Created and run by Thomas Halverson, the director of the UW’s master’s in education policy (MEP) program, the Education and Society film screenings attempt to put academia into a real world context.
“It’s just something I’ve taken on as a way to help students better understand how these challenges impact members of the community,” Halverson said. “It’s one thing for our [students] to go out into the world and think about these issues from an academic perspective, but when they’re out in the trenches … that’s when it really comes home for them.”
There are three separate film screenings as part of the event. One already screened Oct. 24, and the remaining films are to be screened Nov. 7 and Dec. 5.
The next film will be “The Homestretch,” screened at Foster High School in Tukwila. It centers on the stories and experiences of young people in Chicago who have been homeless.
One, identified only as Kasey, was thrown out by their mother when it was discovered they were lesbian.
“The first two weeks I was sleeping in a park, literally,” Kasey says in the film.
Another student, Roque, went homeless because of immigration. A boy named Anthony explained that he’s been homeless since he was 14 years old, escaping abuse but sacrificing a roof over his head.
Halverson said there’s a reason this film is being shown specifically at Foster High School.
“Foster High School has really had some innovative policies and ideas around trying to support homeless students in their district,” Halverson said.
Halverson was talking about the use of the McKinney-Vento Act. It’s a federal law that provides funding to states, which then gets designated to specific schools that make sure homeless children and youth get immediate enrollment and educational stability, according to Washington’s Office of the Superintendent of Public Instruction.
Foster High School has even used local funds to employ social workers, community liaisons, and counselors. It’s reported that the school graduated 73 percent of its homeless students last year, exceeding the state’s overall homeless-student graduation rate of 52 percent.
After the screening, there will be a discussion panel featuring UW faculty member Josephine Ensign, author of “Catching Homelessness.”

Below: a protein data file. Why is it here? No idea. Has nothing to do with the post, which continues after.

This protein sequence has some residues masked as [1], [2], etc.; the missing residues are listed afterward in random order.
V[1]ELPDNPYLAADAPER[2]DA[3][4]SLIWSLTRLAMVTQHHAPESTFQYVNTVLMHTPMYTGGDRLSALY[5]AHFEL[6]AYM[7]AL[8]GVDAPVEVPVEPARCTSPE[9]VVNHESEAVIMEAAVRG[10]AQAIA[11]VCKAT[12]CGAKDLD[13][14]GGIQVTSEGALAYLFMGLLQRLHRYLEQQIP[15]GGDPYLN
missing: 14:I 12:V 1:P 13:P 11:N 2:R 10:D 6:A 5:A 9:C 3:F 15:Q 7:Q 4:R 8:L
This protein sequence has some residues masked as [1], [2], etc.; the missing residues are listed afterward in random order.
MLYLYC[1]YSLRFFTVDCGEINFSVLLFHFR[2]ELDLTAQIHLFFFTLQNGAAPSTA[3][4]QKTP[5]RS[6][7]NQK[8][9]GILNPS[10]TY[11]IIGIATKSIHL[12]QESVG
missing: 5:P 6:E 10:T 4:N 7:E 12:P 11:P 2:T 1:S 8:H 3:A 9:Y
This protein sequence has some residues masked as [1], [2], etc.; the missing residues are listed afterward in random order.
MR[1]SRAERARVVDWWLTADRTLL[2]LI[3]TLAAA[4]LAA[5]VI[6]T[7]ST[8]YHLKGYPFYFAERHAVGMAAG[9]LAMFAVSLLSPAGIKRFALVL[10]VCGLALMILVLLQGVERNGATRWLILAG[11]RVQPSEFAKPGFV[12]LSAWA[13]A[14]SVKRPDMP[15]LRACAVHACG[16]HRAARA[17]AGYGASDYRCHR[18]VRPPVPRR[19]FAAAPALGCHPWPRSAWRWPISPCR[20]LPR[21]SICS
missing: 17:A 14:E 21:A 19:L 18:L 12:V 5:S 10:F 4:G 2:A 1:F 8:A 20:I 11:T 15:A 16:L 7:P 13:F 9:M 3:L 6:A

“She was somebody who struggled with homelessness herself,” Halverson said. “We’re hoping to really bring a lot of authenticity to the discussion around the challenge.”
The December film for the Education & Society screenings will be “Starving The Beast.” The film essentially blames the downfall of public education funding on politicians’ dedication to not increasing taxes, effectively putting the burden on schools, and ultimately students, to backfill costs.
“These reformers decided that universities were the problem,” someone comments in the film. “They started an urban political campaign under this mistaken guise that students are consumers, rather than students and future citizens.”
This piece will be screened in Kane Hall on the UW Seattle campus.
This is the third year of the film screenings. Originally created by Halverson for his MEP program, the film project expanded to include the whole campus before now extending out into the community. Because Halverson wants so much for his students to get engaged, he said putting on the documentary series has taken up more and more of his time.
“After having done it for three years now, I’ve sort of got a reputation that I’m always on the lookout for movies,” Halverson said. “So I’ve got people sending me stuff now. We try to diversify the type of movies we show.”
Dustin Wunderlich, the director for marketing and Communications in the College of Education, knows Halverson well.
“Tom is a fantastic leader,” Wunderlich said. “He really is a great model for how we can partner with players across the educational spectrum with a variety of different roles and bring them together to have these sort of discussions.”
This film series alone partners with three different organizations. One is Stand For Children, a nonprofit that advocates for education policy. Another is the renowned Seattle Times Education Lab, dedicated to coverage around issues of education and supported by the Bill & Melinda Gates Foundation. One of the most popular coverage pieces from their Education Lab is a piece about harsher punishments given to students of color in school. The third partner is UW Impact, a UW alumni legislative advocacy program.
“We need to have programs like this that are bringing people together,” Wunderlich said. “These are certainly complex issues and there are many things that need to happen to address some of these issues. Some of the solution is in school, some is in communities, some is systemically as a society.”
Both of the remaining showings are free, and attendees don’t have to be a part of the MEP program, which Halverson said is approximately 20 students in size.